Scattered Thoughts About Changeling the Lost
*The durance itself serves as a great hook at the table. Do the Changelings talk about them? How much do they remember of those times? Memories are a commodity, so how much can they trust of those? In our group some players envisioned a particularly horrific durance for themselves-- suffering and torture outside their control. Others imagined themselves as being in a position of power in the durances. In the latter case, only once they return to the real world do they start to recall and realize the awfulness of the things they did while in the head-- not necessarily tortured, but instead as torturers?
*More than any of the other “reboots” of the original material, Changeling significantly changes and improves the source material. I think an argument could be made that Mage, Vampire and Werewolf all bear a striking likeness to their predecessors. Details of their premise may have changed, the key concepts remain the same. Changeling the Lost, on the other hand, feels very different from Changeling the Dreaming. Instead of a kind of gothic whimsy with dancing around imaginary landscapes, with have PTSD suffering transformed persons trying to put their lives together and avoid the boogeymen of the world.
*The question of trust holds an important role in this setting. There's a strong contradiction-- through trickery or force the characters found themselves enslaved. The world of the Hedge was one of betrayal. They escape only to find themselves isolated from the world they once knew. To survive, Changelings must band together, but at the same time they fear those bonds. Throughout the game there's a strong dialectic-- things which you need to survive may go against your very nature. One cannot be part of normal world, yet one cannot be apart from it. Power is gained through pledges which have a cost to them. Even magic items have a drawback which can be as deadly as the object is useful.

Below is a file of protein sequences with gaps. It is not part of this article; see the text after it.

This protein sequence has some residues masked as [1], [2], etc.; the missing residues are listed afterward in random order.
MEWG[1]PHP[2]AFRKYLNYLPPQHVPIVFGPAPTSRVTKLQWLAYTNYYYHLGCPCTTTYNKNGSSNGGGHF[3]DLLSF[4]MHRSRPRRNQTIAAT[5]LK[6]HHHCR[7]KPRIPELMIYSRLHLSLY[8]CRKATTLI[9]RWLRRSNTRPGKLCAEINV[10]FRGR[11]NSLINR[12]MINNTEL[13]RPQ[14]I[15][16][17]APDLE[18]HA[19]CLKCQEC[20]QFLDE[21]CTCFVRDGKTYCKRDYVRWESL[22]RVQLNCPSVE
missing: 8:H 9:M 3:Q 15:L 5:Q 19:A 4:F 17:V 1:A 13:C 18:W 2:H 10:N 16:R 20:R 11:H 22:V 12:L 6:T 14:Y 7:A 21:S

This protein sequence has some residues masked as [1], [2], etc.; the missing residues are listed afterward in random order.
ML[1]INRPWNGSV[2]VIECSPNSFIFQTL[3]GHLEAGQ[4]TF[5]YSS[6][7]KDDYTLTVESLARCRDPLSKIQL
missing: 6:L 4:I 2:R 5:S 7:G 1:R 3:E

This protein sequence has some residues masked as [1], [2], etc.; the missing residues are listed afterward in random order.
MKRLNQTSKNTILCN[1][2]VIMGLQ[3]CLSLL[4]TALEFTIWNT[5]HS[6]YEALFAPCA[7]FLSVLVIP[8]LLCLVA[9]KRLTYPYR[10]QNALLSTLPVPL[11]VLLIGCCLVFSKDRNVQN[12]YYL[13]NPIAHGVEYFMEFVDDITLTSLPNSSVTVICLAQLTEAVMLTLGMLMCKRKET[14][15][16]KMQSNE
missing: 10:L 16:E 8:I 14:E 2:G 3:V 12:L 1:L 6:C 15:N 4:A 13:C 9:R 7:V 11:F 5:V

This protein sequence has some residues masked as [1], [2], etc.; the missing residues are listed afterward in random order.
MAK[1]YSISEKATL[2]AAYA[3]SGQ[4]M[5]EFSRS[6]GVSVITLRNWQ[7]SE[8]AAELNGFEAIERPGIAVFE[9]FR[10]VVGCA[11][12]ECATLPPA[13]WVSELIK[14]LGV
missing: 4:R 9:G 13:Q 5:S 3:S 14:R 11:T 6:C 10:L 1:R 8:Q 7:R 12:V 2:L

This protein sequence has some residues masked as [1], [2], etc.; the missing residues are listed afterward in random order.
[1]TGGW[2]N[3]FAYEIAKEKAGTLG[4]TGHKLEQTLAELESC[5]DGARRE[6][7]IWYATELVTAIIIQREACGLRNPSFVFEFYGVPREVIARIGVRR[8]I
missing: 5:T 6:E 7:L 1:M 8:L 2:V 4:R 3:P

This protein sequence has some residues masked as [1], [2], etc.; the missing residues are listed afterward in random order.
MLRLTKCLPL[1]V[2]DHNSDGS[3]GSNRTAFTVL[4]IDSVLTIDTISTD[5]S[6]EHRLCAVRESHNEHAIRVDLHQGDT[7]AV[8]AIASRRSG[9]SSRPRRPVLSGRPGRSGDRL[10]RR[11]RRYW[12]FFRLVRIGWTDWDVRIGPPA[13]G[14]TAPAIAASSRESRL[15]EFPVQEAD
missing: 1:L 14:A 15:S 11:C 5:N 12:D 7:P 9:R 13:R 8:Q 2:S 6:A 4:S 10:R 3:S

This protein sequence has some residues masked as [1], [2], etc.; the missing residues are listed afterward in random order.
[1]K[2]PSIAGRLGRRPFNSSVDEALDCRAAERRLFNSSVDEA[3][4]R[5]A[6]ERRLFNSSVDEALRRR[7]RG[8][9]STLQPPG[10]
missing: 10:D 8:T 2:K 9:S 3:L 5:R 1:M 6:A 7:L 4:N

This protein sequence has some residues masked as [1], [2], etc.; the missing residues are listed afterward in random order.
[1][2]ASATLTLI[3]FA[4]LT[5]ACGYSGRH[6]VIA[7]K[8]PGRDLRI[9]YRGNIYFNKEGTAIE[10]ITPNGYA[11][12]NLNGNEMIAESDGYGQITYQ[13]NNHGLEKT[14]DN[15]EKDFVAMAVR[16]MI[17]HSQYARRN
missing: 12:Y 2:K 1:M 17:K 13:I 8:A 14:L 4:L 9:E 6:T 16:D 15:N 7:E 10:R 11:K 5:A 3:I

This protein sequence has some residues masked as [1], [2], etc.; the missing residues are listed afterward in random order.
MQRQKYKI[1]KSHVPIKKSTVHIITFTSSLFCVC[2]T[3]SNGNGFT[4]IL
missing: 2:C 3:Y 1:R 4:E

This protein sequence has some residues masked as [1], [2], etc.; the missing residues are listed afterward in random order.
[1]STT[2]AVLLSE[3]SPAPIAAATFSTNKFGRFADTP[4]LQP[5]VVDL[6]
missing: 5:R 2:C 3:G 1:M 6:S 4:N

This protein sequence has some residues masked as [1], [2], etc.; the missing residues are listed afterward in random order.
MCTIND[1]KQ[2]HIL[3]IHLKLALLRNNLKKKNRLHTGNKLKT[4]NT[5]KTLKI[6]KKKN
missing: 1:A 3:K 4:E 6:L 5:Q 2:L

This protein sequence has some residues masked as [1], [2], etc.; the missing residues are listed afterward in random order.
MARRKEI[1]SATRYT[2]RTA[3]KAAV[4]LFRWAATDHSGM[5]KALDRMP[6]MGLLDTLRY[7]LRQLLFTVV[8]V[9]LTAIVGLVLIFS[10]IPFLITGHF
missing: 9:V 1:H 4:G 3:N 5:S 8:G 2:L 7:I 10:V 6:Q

*The Keepers looming large over the setting. They're the supreme adversaries and should be withheld as a serious and awful threat. This being a game however, we get stats for them making them either overwhelming and Cthulhu-esque or much weaker than the stories would suggest. The book and the setting provide a host of other adversaries-- some more interesting than others. Depending on the kind of campaign, you may find the group facing off against other Changelings, Hedge Creatures, Humans or other general supernatural threats.
*Changeling the Lost takes a meta approach to the sense of stories and legends which represent the Changelings and the fae. Classic versions, the western tales, make up only a small portion of the available choices. Anything can be thematic which has been used to shape Changelings. Stories and imaginings have been twisted to serve the ends of the Keepers. That really opens up the setting-- creating a kind of Urban fantastic setting large enough to hold a variety of different campaign types.